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He 's come, he's fafe at fhore; I hear the noise.
Of a whole land which does at once rejoice,
I hear th' united people's facred voice.
The fea, which circles us around,

Ne'er fent to land fo loud a found;
The mighty fhout fends to the fea a gale,
And fwells up every fail:

The bells and guns are scarcely heard at all;
The artificial joy 's drown'd by the natural.
All England but one bonfire seems to be,
One Ætna shooting flames into the sea :
The starry worlds, which shine to us afar,
Take ours at this time for a star.

With wine all rooms, with wine the conduits, flow
And we, the priests of a poetic rage,.

Wonder that in this golden, age ›

The rivers too fhould not do fo.
There is no Stoick, fure, who would not now

Ev'n fome excefs allow ;

And grant that one wild fit of chearful folly
Should end our twenty years of difmal melancholy..

Where's now the royal mother, where,

To take her mighty share

In this fo ravishing fight,

And, with the part she takes, to add to the delight?

Ah! why art thou not here,

Thou always beft, and now the happiest Queen-!
To fee our joy, and with new joy be seen ?



God has a bright example made of thee,
To fhew that woman-kind may be
Above that fex which her fuperior feems,
In wifely managing the wide extremes
Of great affliction, great felicity.

How well thofe different virtues thee become,
Daughter of triumphs, wife of martyrdom !
Thy princely mind with fo much courage bore
Affliction, that it dares return no more;
With fo much goodness us'd felicity,

That it cannot refrain from coming back to thee;
'Tis come, and feen to-day in all its bravery!

Who's that heroic perfon leads it on,
And gives it like a glorious bride
(Richly adorn'd with nuptial pride)
Into the hands now of thy fon?
'Tis the good General, the man of praise,
Whom God at last, in gracious pity,
Did to th' enthralled nation raise,
Their great Zerubbabel to be;
To loose the bonds of long captivity,
And to rebuild their temple and their city!
For ever bleft may he and his remain,
Who, with a vaft, though less-appearing, gain,
Preferr'd the folid Great above the Vain,

And to the world this princely truth has shown-
That more 'tis to reftore, than to usurp a crown!
Thou worthiest person of the British story!

(Though 'tis not small the British glory) VOL. I.



Did I not know my humble verse must be
But ill-proportion'd to the height of thee,
Thou and the world fhould fee

How much my Mufe, the foe of flattery,
Does make true praise her labour and design;
An Iliad or an Æneid fhould be thine.

And ill fhould we deserve this happy day,
If no acknowledgements we pay

To you, great patriots of the two-
Moft truly Other Houses now;

Who have redeem'd from hatred and from fhame
A Parliament's once venerable name;

And now the title of a House restore,

To that which was but Slaughter-house before..
If my advice, ye worthies! might be ta'en,
Within thofe reverend places,

Which now your living prefence graces,
Your marble-statues always fhould remain,
To keep alive ufeful

And to your fucceffors th' example be

Of truth, religion, reason, loyalty:

For, though a firmly-fettled peace

May shortly make your public labours cease,
The grateful nation will with joy confent
That in this fense you should be said,

(Though yet the name founds with fome dread) To be the Long, the Endless, Parliament.




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HEN God (the cause to me and men unknown)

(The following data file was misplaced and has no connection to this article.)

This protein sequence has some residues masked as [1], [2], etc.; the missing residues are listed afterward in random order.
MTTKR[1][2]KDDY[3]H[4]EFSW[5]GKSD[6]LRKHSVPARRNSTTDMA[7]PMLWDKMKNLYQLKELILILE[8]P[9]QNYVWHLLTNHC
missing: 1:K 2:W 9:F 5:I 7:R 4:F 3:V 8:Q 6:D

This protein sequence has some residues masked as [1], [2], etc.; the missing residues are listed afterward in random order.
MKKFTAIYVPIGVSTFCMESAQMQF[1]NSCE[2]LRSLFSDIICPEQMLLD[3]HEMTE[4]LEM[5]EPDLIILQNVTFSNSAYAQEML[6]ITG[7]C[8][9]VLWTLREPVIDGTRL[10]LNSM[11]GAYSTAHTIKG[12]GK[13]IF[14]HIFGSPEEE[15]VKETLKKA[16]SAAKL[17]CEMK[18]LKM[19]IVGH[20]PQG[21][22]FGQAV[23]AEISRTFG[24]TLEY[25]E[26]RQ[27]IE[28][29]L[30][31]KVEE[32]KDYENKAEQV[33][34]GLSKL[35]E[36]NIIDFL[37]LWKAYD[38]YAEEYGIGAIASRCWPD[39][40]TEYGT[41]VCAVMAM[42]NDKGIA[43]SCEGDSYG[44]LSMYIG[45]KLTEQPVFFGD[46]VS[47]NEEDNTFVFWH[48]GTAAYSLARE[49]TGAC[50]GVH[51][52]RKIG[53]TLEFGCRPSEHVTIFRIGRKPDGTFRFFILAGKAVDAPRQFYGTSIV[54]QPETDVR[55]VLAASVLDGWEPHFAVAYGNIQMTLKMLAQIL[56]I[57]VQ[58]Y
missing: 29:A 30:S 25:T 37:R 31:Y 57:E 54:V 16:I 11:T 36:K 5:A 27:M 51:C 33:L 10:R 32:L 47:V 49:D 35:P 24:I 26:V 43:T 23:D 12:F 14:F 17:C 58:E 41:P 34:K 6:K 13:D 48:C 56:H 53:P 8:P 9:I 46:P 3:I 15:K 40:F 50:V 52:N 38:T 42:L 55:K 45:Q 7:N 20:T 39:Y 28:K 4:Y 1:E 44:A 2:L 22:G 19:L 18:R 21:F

Forfook the royal houses, and his own,

And both abandon'd to the common foe;

How near to ruin did my glories go!

Nothing remain'd t' adorn this princely place

Which covetous hands could take, or rude deface..
In all my rooms and galleries I found

The richest figures torn, and all around
Difmember'd ftatues of great heroes lay;

Such Nafeby's field feem'd on the fatal day!
And me, when nought for robbery was left,

They stary'd to death: the gasping walls were cleft,.
The pillars funk, the roofs above me wept,

No fign of fpring, or joy, my garden kept;.
Nothing was feen which could content the eye,,
Till dead the impious tyrant here did lie.

See how my face is chang'd! and what I am
Since my true mistress, and now foundrefs, came!
It does not fill her bounty to restore

Me as I was (nor was I fmall before) ::

She imitates the kindness to her shown;

She does, like Heaven (which the dejected throne
At once reftores, fixes, and higher rears)
Strengthen, enlarge, exalt, what she repairs.

And now I dare (though proud I must not be,
Whilst my great mistress I so humble fee
In all her various glories) now I dare
Ev'n with the proudest palaces compare.
My beauty and convenience will, I'm fure,
So just a boast with modesty endure ;
And all must to me yield, when I shall tell
How I am plac'd, and who does in me dwell.

Before my gate a street's broad channel goes,
Which ftill with waves of crowding people flows;
And every day there paffes by my fide,

Up to its western reach, the London tide,
The fpring-tides of the term: my front looks down
On all the pride and business of the town;
My other front (for, as in kings we fee
The livelieft image of the Deity,

We in their houses fhould heaven's likeness find,
Where nothing can be faid to be Behind)
My other fair and more majestic face

(Who can the fair to more advantage place?)
For ever gazes on itself below,

In the best mirror that the world can fhow.
And here behold, in a long bending row,
How two joint-cities make one glorious bow ! -
The midft, the nobleft place, poffefs'd by me,
Beft to be seen by all, and all o'er-fee!
Which way foe'er I turn my joyful eye,

Here the great court, there the rich town, I fpy;
On either fide dwells fafety and delight ;
Wealth on the left, and power upon the right.

T' affure

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